You may be wondering, “How do I know if I am addicted to Ketamine?” 

In general, the best way to determine if you have a substance use disorder (with Special K or any other drug) is by talking to a qualified addiction specialist. 

There are other ways to help you determine if you should seek help though. You can, for instance, take an addiction quiz to give you an idea of your addiction level. 

You can also self-evaluate using the criteria for a substance use disorder in the Diagnostic and Statistical Manual of Mental Disorders reproduced below: 

  • Have you taken K more than you intended?
  • Have you unsuccessfully tried to stop using K?
  • Do you spend a lot of time trying to find Special K?
  • Do you have frequent cravings for Ketamine?
  • Is its abuse cutting into your ability to fulfill obligations?
  • Is it causing significant social or interpersonal problems?
  • Have you abandoned activities you used to enjoy because of K?
  • Do you take it in physically dangerous situations?
  • Do you continue to abuse Ketamine even when you know it’s affecting your physical or mental health?
  • Have you experienced Ketamine tolerance?
  • Have you experienced Ketamine withdrawals? 

If at least two of these situations describe your Ket use, the DSM-V considers you to have a problematic pattern of abuse that may indicate K addiction.

Special K is taken primarily for its hallucinogenic and dissociative effects. These distortions of reality can in some instances be pleasurable, especially when combined with intensely sensorial experiences like clubbing or going to a concert. 

Some people may also experience an intensification of feelings and experiences as well. 

One of the main aspects associated with Ketamine is that it can produce what feels like an out-of-body experience. These experiences are characterized by feeling separated from your body and what you know as reality. 

For some, this might lead to a terrifying plunge into an anxiety-ridden state where you feel completely unable to interact with the world around you. This is known as a K-Hole. 

Spotting someone high on Ket can be difficult, especially within a party setting. Looking for signs of sedation is one of the methods of how to tell if someone is doing Ketamine. Users who are completely unresponsive should seek medical help immediately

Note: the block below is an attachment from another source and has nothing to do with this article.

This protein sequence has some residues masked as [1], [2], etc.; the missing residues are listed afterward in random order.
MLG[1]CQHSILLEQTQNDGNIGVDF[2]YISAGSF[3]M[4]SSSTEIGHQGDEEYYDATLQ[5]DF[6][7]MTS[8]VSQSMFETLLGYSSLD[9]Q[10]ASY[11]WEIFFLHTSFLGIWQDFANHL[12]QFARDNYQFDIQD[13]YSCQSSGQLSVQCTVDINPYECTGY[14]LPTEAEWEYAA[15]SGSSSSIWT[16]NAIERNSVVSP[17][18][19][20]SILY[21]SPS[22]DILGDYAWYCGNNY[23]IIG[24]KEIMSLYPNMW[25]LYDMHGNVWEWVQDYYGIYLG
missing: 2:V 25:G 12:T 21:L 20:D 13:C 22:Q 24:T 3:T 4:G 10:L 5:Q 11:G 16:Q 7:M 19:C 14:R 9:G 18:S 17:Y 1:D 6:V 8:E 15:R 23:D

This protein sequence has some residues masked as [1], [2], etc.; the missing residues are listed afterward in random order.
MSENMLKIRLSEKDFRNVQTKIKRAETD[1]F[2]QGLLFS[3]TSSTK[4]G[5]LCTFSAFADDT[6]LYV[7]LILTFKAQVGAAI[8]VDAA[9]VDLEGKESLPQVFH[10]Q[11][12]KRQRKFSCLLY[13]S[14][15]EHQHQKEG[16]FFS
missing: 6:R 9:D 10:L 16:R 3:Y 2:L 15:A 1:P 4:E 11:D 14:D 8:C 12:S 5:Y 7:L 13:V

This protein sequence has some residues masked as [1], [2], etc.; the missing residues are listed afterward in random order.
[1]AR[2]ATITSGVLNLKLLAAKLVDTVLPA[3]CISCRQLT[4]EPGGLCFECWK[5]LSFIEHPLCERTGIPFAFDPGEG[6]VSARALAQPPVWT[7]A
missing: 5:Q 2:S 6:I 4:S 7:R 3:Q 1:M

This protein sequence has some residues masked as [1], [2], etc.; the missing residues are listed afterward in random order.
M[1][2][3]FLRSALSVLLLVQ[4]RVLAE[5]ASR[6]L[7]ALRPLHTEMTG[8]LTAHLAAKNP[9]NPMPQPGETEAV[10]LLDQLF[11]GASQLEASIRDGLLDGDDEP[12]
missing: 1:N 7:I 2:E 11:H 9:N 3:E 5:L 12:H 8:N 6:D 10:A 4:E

It is possible to overdose on Ketamine and in higher doses it has been shown to lead to cardiac and respiratory problems that may be life-threatening.

As mentioned above, Ketamine is famous for its ability to separate people from reality when taken in especially high doses. 

For injection, this typically occurs at 60 to 125mgs while a K-Hole from snorting may happen anywhere from 100 to 250mgs. 

Some users have described it as a complete disconnect from your sensations which, for many, can be quite terrifying. Others say the experience is like being trapped inside your mind where everything seems incredibly far away. 

And when you couple these feelings with almost complete immobility (another common side-effect of Special K), you’re likely to experience a heightened sense of anxiety and panic. 

While a K-Hole probably won’t last as long as other drugs like LSD, since time is distorted it can end up feeling like an eternity.

Short-Term Special K Drug Side Effects

Dissociative drugs in general have a long list of short-term effects. At low to moderate doses, they’ve been shown to lead to:

  • Numbness
  • Confusion, loss of coordination, dizziness, and disorientation
  • Nausea and vomiting
  • Altered sensory perceptions including sight, sound, shapes, time, and body image
  • Hallucinations
  • Feelings of detachment from your body and environment
  • Heightened blood pressure, respiration, heart rate, and body temperature 

At higher doses, these effects can become intensified. What’s more, you may also experience:

  • Memory loss
  • Physical distress that could include dangerous changes in automatic functions like respiration and heart rate
  • Sedation
  • Extreme psychological distress that could include overwhelming panic, fear, anxiety, aggression, and paranoia (drug-induced psychosis)
  • Immobility
  • A terrifying complete loss of touch with reality which has been likened to a near-death experience or a bad LSD trip (a.k.a. a “K-hole”)
  • Potentially fatal respiratory distress or arrest when combined with other substances like alcohol

Long-Term Special K Drug Side Effects

While the long-term effects of prolonged K abuse still have to be evaluated by more rigorous scientific study, there are a few known effects that this powerful drug can have on your body over time.